Dr. David Fitzpatrick, Professor in the Department of Neurobiology
The onset of vision occurs when neural circuits in the visual cortex are immature, lacking the full complement of connections and the response selectivity that define functional maturity. Direction selective responses are particularly vulnerable to the effects of early visual deprivation, but how stimulus driven neural activity guides the emergence of cortical direction selectivity remains unclear. To explore this issue, we have developed a novel motion training paradigm that allows us to monitor the impact of experience on the development of direction selective responses in the visual cortex of visually naïve ferrets. In this seminar I will discuss evidence from experiments using intrinsic signal and 2-photon imaging techniques which indicate that cortical circuits construct mature representations of motion direction using the spatiotemporal cues supplied by experience with moving visual stimuli.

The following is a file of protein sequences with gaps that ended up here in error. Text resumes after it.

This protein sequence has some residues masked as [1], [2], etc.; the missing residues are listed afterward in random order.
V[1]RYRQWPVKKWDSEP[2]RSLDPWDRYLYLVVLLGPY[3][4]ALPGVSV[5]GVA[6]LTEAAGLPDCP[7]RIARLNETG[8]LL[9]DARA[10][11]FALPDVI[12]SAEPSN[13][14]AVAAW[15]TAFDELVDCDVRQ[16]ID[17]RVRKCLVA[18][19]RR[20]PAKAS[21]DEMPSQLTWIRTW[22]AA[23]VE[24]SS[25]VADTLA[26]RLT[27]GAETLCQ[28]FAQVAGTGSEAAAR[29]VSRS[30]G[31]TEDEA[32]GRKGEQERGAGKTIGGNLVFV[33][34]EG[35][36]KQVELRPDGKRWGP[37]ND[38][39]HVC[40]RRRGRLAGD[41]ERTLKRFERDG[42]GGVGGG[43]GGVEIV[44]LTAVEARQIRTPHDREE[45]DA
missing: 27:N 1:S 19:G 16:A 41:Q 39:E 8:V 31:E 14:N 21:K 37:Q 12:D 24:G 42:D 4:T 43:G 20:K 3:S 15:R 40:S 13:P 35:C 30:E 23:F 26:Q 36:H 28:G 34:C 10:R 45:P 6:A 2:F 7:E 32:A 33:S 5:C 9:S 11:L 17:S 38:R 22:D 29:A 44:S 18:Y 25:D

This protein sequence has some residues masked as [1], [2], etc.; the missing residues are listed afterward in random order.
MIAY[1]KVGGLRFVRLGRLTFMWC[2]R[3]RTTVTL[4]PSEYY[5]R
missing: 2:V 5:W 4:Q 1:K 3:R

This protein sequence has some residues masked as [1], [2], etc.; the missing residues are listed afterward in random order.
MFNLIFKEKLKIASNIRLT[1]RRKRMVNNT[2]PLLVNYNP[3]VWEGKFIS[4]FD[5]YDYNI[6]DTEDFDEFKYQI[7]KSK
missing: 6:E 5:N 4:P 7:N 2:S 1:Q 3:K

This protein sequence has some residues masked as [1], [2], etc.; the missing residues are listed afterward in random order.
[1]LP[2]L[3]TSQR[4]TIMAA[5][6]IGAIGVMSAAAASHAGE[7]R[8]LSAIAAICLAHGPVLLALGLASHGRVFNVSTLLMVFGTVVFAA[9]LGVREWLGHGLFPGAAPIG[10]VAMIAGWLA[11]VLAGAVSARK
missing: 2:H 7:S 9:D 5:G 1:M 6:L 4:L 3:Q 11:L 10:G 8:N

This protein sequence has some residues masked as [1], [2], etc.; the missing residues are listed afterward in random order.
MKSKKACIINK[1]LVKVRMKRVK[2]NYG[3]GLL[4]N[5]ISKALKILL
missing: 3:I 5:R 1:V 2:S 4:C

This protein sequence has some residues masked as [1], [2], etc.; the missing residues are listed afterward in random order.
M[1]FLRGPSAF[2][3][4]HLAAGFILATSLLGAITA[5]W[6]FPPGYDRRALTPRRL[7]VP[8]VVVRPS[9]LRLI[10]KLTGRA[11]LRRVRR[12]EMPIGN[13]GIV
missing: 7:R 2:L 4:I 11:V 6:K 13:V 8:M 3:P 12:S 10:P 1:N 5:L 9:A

Dr. Fitzpatrick is a Professor in the Department of Neurobiology at Duke University Medical Center. Dr. Fitzpatrick’s scientific contributions have earned him international recognition as a leader in the study of the neural circuits that are responsible for visual perception. His current research utilizes state of the art optical imaging techniques to probe the functional architecture of circuits in primary visual cortex, and the critical role that visual experience plays in the proper maturation of these circuits. He has received a number of awards for his research accomplishments including an Alfred P. Sloan Research Award, The Cajal Club Cortical Discoverer Award, and The McKnight Neuroscience Investigator Award. He has served on numerous scientific advisory boards including the Searle Scholars Program, the DFG (German Research Foundation), the Riken Brain Science Institute, the Max-Planck-Institute for Neurobiology, and the National Institutes of Health. Dr. Fitzpatrick has also been recognized as an outstanding teacher, recipient of The Davison Council Excellence in Basic Science Teaching Award, and co-founder of the Cold Spring Harbor Course “Structure, Function and Development of the Visual System.” He has served in an editorial capacity for a number of scientific journals and is currently a Senior Editor for the Journal of Neuroscience.